Higher prices drive major cash flow gains for Canada’s gold miners

The return of the gold bull market in 2016 is driving massive cash generation for Canada’s largest miners of the metal.

The biggest producers reported second quarter results on Wednesday night. And while the results were mixed compared to analyst expectations, the theme throughout was stronger cash flow and improving margins.

Barrick Gold Corp., the world’s biggest gold miner, had adjusted earnings of US$158 million and a whopping US$274 million of free cash flow. Kinross Gold Corp. and Agnico Eagle Mines Ltd. also reported major improvements in cash flow generation.

The results illustrate the changing times in the gold industry. Until prices rebounded early in 2016, gold miners were mired in a four-year bear market that forced them into a painful cycle of cost cuts, capital spending cuts, dividend reductions and asset sales. Now they can zero in on growth.

Read the full article by Peter Koven on Financial Post.

Industry critical of new B.C. tax on foreigners buying homes

Industry reaction to the B.C. government’s plan to tax foreign investors an extra 15% when buying residential real estate in Metro Vancouver has been swift and critical.

The government announced July 25 that foreigners who buy B.C. homes will have to pay the new tax, starting August 2.

“Housing affordability concerns all of us who live in the region,” said Real Estate of Board of Greater Vancouver President Dan Morrison.

“Implementing a new real estate tax, however, with just eight days’ notice and no consultation with the professionals who serve home buyers and sellers every day needlessly injects uncertainty into the market.

The measure comes after speculation that foreign money is to blame for surging Metro Vancouver home prices.

The tax is set to apply to the sale of all homes in Metro Vancouver except those on treaty lands of the Tsawwassen First Nation.

Read the full article on BIV.com.

How Canadian Natural Resources beat Encana to become Canada’s top natural gas producer

Canadian Natural Resources Ltd has bought up about 12,000 natural gas wells across Alberta over the last two years, a Reuters analysis of regulatory data shows, becoming the country’s largest natural gas producer as rivals sold assets or held steady in a tough market.

The counter-cyclical shopping spree helped CNRL push its Alberta well count up 60 per cent between the end of 2013 and the end of 2015, building a dominant position in the province and overtaking Encana Corp. to become Canada’s top producer.

Read the full article on Financial Post.

5 things to know about the new Canada Child Benefit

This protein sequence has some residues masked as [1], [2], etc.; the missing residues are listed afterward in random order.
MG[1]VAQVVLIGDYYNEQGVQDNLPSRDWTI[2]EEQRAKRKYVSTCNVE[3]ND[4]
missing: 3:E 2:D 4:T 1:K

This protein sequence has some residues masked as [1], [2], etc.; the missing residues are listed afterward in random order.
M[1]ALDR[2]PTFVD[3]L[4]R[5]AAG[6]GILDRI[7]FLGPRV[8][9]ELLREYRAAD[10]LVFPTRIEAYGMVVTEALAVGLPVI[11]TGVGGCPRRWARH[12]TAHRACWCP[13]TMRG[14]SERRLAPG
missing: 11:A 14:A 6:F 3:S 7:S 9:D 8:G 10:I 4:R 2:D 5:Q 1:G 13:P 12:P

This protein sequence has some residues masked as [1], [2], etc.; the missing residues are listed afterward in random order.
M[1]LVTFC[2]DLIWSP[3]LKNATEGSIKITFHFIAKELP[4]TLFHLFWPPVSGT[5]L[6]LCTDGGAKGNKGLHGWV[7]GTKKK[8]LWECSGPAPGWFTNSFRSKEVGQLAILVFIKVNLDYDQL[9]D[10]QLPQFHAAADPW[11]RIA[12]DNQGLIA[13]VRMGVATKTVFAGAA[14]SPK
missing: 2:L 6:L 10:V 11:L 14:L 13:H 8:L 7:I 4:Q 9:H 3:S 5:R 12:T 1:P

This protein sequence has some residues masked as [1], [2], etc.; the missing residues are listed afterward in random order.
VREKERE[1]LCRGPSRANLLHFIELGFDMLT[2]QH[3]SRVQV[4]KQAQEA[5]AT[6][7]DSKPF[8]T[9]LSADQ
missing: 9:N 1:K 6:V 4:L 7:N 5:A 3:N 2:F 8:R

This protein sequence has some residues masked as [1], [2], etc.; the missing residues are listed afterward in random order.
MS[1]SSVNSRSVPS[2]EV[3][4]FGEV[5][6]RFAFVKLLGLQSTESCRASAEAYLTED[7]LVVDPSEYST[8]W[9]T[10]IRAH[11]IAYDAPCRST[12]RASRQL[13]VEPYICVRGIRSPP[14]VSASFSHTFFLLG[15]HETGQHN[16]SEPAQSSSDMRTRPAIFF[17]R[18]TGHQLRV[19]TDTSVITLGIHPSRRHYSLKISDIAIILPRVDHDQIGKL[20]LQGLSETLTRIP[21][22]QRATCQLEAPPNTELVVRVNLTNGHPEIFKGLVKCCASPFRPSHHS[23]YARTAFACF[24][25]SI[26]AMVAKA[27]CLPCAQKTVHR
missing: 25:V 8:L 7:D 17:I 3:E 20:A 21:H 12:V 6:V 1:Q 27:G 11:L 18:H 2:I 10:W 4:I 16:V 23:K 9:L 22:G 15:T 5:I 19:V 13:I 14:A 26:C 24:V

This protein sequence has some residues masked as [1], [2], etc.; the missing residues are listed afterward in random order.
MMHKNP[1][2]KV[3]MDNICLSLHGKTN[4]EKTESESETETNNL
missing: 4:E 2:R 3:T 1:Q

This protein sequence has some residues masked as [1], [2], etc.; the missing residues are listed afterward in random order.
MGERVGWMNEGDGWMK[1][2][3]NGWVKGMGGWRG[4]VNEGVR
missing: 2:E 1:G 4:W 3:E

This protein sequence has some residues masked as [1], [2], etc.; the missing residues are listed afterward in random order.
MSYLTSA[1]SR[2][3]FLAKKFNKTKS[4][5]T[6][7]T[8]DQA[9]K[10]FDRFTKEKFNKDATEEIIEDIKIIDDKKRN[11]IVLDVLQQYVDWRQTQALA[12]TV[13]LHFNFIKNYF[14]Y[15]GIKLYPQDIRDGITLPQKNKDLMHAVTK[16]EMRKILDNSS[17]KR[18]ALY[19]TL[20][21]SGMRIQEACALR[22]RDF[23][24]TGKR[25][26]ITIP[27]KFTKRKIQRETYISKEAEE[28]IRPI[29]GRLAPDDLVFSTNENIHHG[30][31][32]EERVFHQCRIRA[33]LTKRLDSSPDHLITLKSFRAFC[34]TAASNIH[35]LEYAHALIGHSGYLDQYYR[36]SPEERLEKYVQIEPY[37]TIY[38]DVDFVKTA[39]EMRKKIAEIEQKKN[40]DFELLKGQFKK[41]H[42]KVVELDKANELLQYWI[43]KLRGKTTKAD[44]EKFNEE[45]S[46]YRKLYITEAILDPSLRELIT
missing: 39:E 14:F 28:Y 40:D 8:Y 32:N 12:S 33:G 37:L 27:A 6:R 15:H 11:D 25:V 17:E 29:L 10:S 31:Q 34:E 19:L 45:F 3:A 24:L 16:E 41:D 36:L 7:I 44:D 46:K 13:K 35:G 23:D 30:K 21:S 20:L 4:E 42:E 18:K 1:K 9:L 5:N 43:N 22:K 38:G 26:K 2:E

The Liberals promised during last fall’s federal election that nine in 10 Canadian families would be better off once their new child benefit package rolls out.

Significantly better — to the tune of $2,300 annually, on average, according to the finance department’s calculations for the 2016-17 benefit year.

Is that really true?

On July 20, Canadian families will find out exactly how much their new monthly payments will be.

But assessing the full impact of the new Canada Child Benefit (CCB) may take longer.

Here are some things to know about the new monthly child benefit:

How much will families receive?

When the federal budget came out in March, the finance department put out a simple calculator.

Since then, the Canada Revenue Agency has added a more complex calculator for all government benefits. It requires inputting more information, but calculates a more exact figure.

For lower-income households, the CCB is billed as a game-changer. Finance Canada says the CCB will lift 300,000 children out of poverty, compared with 2014-15 figures.

Read the full article on CBC.ca.

Supreme Court sets new deadlines for completing trials

The Supreme Court of Canada has set new rules for an accused’s right to be tried within a reasonable time frame, in a decision that criticizes the country’s legal system for a “culture of complacency” when it comes to delays in criminal trials.

Superior Court cases will now have up to 30 months to be completed, from the time the charge is laid to the conclusion of a trial. Provincial court trials should be completed within 18 months of charges being laid, but can be extended to 30 months if there is a preliminary inquiry.

Any delays beyond these time frames are “presumptively unreasonable” and violate the accused’s charter right to be tried within a reasonable time, the decision said.

Read the full article on CBC.ca.